Downloads: 98

Files in This Item:
File Description SizeFormat 
s41598-020-61966-4.pdf3.27 MBAdobe PDFView/Open
Title: Development and structural determination of an anti-PrPC aptamer that blocks pathological conformational conversion of prion protein
Authors: Mashima, Tsukasa
Lee, Joon-Hwa
Kamatari, Yuji O.
Hayashi, Tomohiko
Nagata, Takashi  kyouindb  KAKEN_id  orcid (unconfirmed)
Nishikawa, Fumiko
Nishikawa, Satoshi
Kinoshita, Masahiro
Kuwata, Kazuo
Katahira, Masato  kyouindb  KAKEN_id  orcid (unconfirmed)
Author's alias: 真嶋, 司
鎌足, 雄司
林, 智彦
永田, 崇
西川, 富美子
西川, 諭
木下, 正弘
桑田, 一夫
片平, 正人
Keywords: Nucleic acids
Solution-state NMR
Issue Date: 18-Mar-2020
Publisher: Springer Nature
Journal title: Scientific Reports
Volume: 10
Thesis number: 4934
Abstract: Prion diseases comprise a fatal neuropathy caused by the conversion of prion protein from a cellular (PrPC) to a pathological (PrPSc) isoform. Previously, we obtained an RNA aptamer, r(GGAGGAGGAGGA) (R12), that folds into a unique G-quadruplex. The R12 homodimer binds to a PrPC molecule, inhibiting PrPC-to-PrPSc conversion. Here, we developed a new RNA aptamer, r(GGAGGAGGAGGAGGAGGAGGAGGA) (R24), where two R12s are tandemly connected. The 50% inhibitory concentration for the formation of PrPSc (IC50) of R24 in scrapie-infected cell lines was ca. 100 nM, i.e., much lower than that of R12 by two orders. Except for some antibodies, R24 exhibited the lowest recorded IC50 and the highest anti-prion activity. We also developed a related aptamer, r(GGAGGAGGAGGA-A-GGAGGAGGAGGA) (R12-A-R12), IC50 being ca. 500 nM. The structure of a single R12-A-R12 molecule determined by NMR resembled that of the R12 homodimer. The quadruplex structure of either R24 or R12-A-R12 is unimolecular, and therefore the structure could be stably formed when they are administered to a prion-infected cell culture. This may be the reason they can exert high anti-prion activity.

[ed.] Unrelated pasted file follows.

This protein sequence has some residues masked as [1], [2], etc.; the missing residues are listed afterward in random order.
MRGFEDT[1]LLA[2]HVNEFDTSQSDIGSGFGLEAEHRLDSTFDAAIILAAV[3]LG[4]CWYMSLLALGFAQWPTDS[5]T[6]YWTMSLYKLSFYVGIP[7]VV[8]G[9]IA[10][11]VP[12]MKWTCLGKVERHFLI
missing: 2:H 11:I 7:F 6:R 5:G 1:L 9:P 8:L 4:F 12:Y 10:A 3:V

Description: 狂牛病を引き起こすプリオン蛋白質の異常化を抑制するRNA分子の開発 --アルツハイマー病の治療への応用の可能性も--. 京都大学プレスリリース. 2020-03-19.
Rights: © The Author(s) 2020. This article is licensed under a Creative Commons Attribution 4.0 International License, which permits use, sharing, adaptation, distribution and reproduction in any medium or format, as long as you give appropriate credit to the original author(s) and the source, provide a link to the Creative Commons license, and indicate if changes were made. The images or other third party material in this article are included in the article’s Creative Commons license, unless indicated otherwise in a credit line to the material. If material is not included in the article’s Creative Commons license and your intended use is not permitted by statutory regulation or exceeds the permitted use, you will need to obtain permission directly from the copyright holder. To view a copy of this license, visit
DOI(Published Version): 10.1038/s41598-020-61966-4
PubMed ID: 32188933
Related Link:
Appears in Collections:Journal Articles

Show full item record

Export to RefWorks

Export Format: 

Items in DSpace are protected by copyright, with all rights reserved, unless otherwise indicated.